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WIT Life #23: Oyaji Bentos

WITLife is a periodic series written by professional Interpreter/Translator/Writer Stacy Smith (Kumamoto-ken, 2000-03).  Recently she’s been watching Fujisankei’s newscast in Japanese and sharing some of the interesting tidbits and trends together with her own observations.

One segment of today’s news went into a lunchroom where a group of men sat around with their bentos. The announcer assumed that they had been made for them by their beloved wives (愛妻弁当), but it turned out the men had made them themselves. They profiled several of these groundbreaking pioneers, all in their 30s.

One bachelor had been cooking for himself the past year, explaining that each morning he simply put together leftovers from the night before to make his lunch. However, he confessed that he would like to “find someone who could do this for me.” Another single bento-maker revealed his secret to be freezing extra rice in meal-size portions and defrosting it when necessary, as well as relying on recipe sites. He had previously bought all of his meals from conbini, leading to daily food costs anywhere from 1500-2000 yen. However, by cooking for himself the cost per meal went down to 200-300 yen, and these seemingly small savings add up over time.

The final subject was a 36-year old married man who rises daily at 6 to make lunch for himself and his wife while she is still sleeping. He takes pictures of all his creations with his keitai and posts them on his “Oyaji Bento” blog. His readers are both male and female, and his claim of making these bentos for only 250 yen each offers them useful money-saving tips. His wife woke up and received her bento from her husband, waving goodbye to him as she headed out the door to work and he sent her off from the hallway. He shared, “I am so happy when my wife comes home with an empty bento bako (box).”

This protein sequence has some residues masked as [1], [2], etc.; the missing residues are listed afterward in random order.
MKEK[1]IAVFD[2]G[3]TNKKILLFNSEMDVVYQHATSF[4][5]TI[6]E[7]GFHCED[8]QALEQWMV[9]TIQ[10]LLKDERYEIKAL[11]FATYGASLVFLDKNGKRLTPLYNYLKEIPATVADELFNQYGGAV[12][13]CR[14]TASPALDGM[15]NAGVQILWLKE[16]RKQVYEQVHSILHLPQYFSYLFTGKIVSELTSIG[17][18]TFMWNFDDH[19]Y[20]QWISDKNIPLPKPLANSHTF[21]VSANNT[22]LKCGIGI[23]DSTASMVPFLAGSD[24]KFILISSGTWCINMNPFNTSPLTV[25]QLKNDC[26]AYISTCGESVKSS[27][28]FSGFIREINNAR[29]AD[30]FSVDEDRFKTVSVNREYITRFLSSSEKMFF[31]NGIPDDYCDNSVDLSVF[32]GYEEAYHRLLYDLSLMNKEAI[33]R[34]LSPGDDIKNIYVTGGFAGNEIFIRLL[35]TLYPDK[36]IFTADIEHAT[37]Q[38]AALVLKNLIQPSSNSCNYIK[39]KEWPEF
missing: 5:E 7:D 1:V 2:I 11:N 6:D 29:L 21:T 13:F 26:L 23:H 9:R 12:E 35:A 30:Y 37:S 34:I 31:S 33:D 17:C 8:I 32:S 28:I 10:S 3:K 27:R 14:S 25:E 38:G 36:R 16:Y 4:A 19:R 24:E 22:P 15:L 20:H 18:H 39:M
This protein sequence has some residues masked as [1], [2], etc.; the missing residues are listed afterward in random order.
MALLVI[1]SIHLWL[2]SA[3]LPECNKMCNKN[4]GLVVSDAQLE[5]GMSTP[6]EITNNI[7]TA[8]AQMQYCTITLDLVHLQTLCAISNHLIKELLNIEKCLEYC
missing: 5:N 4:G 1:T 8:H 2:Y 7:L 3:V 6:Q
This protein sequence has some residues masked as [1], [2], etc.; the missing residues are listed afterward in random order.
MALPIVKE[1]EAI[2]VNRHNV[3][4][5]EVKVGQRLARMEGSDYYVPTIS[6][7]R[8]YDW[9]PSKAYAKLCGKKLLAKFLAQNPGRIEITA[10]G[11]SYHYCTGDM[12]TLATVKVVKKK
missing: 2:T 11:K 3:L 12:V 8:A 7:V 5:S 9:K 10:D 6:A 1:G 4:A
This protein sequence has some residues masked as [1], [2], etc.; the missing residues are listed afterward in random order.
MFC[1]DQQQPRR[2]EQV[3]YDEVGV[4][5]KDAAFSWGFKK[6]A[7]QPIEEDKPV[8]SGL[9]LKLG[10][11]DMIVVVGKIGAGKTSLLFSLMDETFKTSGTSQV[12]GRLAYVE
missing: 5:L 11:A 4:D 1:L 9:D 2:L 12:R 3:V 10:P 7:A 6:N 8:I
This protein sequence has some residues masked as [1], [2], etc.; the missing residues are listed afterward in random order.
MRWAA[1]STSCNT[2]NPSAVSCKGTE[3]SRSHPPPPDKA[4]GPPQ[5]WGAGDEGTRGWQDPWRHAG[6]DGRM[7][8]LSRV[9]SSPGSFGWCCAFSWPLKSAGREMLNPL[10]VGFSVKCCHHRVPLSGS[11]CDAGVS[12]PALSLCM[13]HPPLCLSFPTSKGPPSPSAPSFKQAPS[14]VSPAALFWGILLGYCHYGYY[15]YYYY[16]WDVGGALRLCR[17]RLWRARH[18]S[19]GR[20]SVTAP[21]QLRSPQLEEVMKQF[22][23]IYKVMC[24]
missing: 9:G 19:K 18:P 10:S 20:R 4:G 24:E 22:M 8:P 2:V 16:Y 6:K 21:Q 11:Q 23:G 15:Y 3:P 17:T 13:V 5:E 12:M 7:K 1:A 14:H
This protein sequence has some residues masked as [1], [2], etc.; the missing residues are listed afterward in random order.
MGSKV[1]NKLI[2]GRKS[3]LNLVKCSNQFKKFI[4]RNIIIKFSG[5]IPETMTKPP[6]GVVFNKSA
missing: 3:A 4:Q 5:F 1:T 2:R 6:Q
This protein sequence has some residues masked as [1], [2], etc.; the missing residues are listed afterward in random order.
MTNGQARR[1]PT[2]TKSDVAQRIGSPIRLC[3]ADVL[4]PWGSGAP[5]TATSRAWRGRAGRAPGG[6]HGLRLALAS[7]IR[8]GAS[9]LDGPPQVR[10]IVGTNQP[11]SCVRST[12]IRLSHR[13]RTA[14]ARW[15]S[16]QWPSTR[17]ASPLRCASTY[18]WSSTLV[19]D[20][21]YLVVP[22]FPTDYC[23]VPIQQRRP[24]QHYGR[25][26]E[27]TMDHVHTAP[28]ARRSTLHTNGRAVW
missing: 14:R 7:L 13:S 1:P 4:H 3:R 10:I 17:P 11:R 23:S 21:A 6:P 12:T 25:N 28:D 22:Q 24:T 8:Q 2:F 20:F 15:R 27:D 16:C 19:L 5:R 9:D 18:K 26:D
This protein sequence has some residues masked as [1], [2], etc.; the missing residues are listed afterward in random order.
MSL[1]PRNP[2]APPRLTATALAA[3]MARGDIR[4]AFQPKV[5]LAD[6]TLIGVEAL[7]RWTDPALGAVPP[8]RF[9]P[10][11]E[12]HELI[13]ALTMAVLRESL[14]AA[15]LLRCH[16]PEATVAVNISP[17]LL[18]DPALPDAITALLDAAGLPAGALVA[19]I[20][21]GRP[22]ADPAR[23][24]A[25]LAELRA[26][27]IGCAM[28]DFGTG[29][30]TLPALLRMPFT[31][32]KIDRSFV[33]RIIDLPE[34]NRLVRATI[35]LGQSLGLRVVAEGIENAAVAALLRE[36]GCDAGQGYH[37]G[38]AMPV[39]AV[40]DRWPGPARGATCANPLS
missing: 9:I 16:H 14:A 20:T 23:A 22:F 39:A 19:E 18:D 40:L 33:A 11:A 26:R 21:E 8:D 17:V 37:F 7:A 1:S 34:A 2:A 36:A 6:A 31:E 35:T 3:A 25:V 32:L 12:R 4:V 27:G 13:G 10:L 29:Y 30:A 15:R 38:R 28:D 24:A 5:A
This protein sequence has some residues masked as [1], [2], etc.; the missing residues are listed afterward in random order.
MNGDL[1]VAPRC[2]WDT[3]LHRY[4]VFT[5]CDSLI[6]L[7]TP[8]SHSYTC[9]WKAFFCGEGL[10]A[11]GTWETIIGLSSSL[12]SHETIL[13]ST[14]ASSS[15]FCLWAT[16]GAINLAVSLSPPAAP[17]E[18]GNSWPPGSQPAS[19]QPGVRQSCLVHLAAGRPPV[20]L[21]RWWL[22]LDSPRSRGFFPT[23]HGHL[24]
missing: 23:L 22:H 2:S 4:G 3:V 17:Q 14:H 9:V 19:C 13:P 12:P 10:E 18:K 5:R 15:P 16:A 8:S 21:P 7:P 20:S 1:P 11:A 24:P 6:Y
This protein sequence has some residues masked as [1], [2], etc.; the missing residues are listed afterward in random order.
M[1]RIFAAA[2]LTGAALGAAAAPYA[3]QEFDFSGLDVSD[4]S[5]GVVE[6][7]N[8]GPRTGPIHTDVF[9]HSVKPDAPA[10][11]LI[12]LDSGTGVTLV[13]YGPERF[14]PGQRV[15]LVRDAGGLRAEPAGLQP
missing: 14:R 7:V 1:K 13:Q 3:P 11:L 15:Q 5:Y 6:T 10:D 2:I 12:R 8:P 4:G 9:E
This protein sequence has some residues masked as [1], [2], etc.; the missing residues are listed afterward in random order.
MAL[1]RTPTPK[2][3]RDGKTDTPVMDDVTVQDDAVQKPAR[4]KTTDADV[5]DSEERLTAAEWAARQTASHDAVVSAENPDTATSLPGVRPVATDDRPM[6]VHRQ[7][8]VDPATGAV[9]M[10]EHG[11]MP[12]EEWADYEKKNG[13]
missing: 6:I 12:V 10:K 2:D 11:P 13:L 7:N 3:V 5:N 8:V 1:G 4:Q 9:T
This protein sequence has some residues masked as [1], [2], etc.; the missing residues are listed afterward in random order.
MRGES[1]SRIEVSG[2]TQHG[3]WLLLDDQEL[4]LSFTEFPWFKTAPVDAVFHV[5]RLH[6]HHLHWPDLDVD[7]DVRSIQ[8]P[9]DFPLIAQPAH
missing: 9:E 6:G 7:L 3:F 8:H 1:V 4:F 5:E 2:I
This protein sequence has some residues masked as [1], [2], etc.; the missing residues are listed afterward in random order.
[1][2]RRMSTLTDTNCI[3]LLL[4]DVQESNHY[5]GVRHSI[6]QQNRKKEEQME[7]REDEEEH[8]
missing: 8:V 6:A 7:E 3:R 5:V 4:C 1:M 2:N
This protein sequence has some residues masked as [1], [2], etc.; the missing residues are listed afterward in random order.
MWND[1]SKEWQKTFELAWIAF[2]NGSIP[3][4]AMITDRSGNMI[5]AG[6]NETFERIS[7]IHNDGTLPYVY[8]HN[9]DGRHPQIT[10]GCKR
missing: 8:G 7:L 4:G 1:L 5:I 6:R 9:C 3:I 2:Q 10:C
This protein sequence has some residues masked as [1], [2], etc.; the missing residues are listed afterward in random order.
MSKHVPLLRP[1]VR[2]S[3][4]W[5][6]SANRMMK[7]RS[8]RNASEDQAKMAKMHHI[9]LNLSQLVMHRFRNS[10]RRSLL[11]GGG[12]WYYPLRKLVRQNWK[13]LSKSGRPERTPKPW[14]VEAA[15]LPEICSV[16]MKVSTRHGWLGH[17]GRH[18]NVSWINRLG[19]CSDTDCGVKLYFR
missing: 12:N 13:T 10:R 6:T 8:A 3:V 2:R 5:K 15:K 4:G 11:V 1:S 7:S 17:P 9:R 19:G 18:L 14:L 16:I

Perhaps the time is not too far off when the phrase 愛夫弁当 (bento made by beloved husband) will come into vogue in Japan. Bento bako designers are certainly taking this changing tide into account. In order to appeal to these male bento-makers, sleek and kakkoii bento bako have come to replace your standard kawaii Kitty-chan fare. Some of the new options are black and silver and have a sporty feel, and sales so far are said to be up 30%.

In other exciting news, for the first time in five years a Japanese movie has received an Oscar nomination. Yojiro Takita’s Okuribito (Departures) received a nod in the Foreign Language Film category. Described as “a moving and often humorous drama of human dignity and family bonds,” it is expected to be released here in the States this summer. The only other Japanese nominee is Tsumiki no Ie, an animated short by Kato Kunio.

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